Designer    Guest Blog 25 Jan 2018

We speak to Rob Cole, of Sheffield Sustainable Kitchens, about the future of ‘eco’ design

Although only coming on the radar recently, SSK has been designing sustainable kitchens for years; enriching its team with a passion and enviably thorough expert knowledge of sustainable solutions.

We’ve spoken exclusively to Managing Director, Rob Cole, to discuss the future of eco-friendly designs; here’s what he had to say…

Q: What are your favourite sustainable materials, and why?

A: We use a wide range of sustainable materials when designing kitchens for clients, from reclaimed iroko school lab benches to recycled glass and recycled paper solid-surface worktops. I think my favourite is probably the recycled glass as you get it in pretty much any colour you want. We did a stunning bit of recycled glass worktop as a sink surround in a bespoke green colour for a client recently and inset it into a kitchen island made with reclaimed oak. It looked stunning when it was finished.

Q: What are the main difficulties faced by a company who are so committed to sustainability?

A: Being committed to sustainability, is not necessarily a cheap option! I think one of the main difficulties is the cost to the business of sticking to your beliefs when ethics are at stake. We see competitors saving costs by cutting corners and using inferior materials and poor-quality products, increasing their profits. We only fit high-quality kitchens, as they will outlast cheap ones, making them more sustainable. We take pride in our craftsmanship and commitment to quality. As members of the Guild of Master Craftsmen, we adhere to their rigorous levels of quality control and won’t compromise our standard of work. We also put a lot of thought into where we source our raw materials from and consider material miles – how far raw materials have travelled. We source as much as we can from the UK, and ideally as local as possible. This can be problematic if we can’t find high-quality products close to home.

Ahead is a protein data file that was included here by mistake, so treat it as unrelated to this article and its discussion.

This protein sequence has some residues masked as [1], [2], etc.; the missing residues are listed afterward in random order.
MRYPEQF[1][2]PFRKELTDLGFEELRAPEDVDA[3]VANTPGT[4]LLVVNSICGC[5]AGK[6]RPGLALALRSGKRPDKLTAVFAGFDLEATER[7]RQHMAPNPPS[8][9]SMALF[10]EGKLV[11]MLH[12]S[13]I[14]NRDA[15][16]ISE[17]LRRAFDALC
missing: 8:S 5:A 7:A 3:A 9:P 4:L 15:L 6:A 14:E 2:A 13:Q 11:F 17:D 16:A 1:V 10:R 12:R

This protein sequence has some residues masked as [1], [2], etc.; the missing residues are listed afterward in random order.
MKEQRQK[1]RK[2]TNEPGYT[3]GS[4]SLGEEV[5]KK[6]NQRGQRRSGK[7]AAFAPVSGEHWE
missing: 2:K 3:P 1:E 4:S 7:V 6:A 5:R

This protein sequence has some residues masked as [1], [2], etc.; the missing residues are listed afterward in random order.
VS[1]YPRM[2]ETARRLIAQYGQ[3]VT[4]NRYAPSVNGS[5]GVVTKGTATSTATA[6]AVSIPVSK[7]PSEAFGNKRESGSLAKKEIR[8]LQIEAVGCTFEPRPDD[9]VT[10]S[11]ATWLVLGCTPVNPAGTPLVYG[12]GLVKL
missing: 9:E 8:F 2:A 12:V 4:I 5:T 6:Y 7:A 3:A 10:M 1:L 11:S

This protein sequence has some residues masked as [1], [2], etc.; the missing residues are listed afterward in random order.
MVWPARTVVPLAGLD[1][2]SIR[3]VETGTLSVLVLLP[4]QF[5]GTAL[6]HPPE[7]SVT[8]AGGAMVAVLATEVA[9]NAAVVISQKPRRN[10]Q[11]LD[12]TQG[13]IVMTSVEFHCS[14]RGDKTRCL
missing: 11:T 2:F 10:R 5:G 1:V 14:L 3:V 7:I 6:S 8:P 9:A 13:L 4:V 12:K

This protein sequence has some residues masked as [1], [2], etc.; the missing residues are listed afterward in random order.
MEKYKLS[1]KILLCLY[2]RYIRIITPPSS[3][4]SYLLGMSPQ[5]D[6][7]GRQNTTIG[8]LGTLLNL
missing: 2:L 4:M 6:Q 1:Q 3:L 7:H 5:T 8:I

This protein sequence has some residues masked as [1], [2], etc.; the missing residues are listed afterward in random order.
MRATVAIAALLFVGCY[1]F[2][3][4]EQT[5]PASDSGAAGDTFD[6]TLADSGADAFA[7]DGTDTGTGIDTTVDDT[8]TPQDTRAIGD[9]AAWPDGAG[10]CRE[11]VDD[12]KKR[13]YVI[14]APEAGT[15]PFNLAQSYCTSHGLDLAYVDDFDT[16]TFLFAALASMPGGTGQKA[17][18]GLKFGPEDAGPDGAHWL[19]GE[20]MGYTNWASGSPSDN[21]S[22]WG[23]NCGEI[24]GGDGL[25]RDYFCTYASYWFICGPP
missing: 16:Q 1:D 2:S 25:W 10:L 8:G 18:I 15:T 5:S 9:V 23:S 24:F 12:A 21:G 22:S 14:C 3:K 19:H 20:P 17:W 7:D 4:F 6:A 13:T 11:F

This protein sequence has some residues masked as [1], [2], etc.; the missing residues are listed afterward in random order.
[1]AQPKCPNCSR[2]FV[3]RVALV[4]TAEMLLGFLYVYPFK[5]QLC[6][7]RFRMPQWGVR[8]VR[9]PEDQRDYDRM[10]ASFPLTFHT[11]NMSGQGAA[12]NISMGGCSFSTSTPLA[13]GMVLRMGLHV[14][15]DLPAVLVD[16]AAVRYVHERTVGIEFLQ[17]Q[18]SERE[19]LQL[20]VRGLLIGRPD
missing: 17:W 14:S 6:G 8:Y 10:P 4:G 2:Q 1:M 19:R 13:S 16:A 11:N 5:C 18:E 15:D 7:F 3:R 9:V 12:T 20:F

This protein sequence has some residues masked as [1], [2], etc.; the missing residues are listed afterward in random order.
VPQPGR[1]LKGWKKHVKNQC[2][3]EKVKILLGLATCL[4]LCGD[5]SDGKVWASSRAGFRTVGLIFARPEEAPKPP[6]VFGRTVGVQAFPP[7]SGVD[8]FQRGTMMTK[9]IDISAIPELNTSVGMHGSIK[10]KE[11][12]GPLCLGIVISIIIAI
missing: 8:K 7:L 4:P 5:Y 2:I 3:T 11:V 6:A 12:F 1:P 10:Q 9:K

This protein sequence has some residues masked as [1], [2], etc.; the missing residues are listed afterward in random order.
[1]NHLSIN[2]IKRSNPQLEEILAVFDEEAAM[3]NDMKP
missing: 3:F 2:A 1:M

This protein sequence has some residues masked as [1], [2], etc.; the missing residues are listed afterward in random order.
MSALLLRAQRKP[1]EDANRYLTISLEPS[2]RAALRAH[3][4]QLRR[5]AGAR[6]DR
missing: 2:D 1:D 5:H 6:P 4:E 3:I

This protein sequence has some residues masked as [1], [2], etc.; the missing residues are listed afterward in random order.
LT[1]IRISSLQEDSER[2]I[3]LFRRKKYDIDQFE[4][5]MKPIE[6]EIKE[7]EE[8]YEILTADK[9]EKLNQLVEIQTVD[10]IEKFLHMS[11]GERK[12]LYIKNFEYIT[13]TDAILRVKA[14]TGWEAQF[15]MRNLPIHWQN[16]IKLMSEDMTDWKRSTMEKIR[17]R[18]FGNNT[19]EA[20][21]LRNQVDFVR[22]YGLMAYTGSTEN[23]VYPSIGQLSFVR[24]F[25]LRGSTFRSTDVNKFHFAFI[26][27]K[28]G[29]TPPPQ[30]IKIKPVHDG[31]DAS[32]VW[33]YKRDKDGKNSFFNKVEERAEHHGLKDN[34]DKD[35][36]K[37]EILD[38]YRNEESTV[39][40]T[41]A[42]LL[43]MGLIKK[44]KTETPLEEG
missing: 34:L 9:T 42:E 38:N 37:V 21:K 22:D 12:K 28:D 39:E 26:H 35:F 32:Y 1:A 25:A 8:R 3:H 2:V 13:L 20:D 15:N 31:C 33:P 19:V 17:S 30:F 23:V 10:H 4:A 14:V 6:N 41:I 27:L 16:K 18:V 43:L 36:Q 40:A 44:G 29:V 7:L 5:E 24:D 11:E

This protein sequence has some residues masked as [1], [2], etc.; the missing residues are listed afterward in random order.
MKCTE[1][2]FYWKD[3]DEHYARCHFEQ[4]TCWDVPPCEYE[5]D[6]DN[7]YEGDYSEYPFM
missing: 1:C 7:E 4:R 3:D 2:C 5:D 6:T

Q: What creative decisions have you made, or been forced to make, because of your values?

A: As a company, we endeavour to avoid granite in our kitchens. Some retailers recently stopped selling some ranges due to child slavery concerns in India and it is certainly a material that people need to be cautious about using. There are so many other fantastic options out there – engineered stone is a better choice, but recycled glass is a beautiful and highly sustainable option. We are also committed to re-using existing kitchen components wherever possible and/or desirable. There’s sometimes no good reason to chuck-out a utility-room sink that is doing a perfectly good job.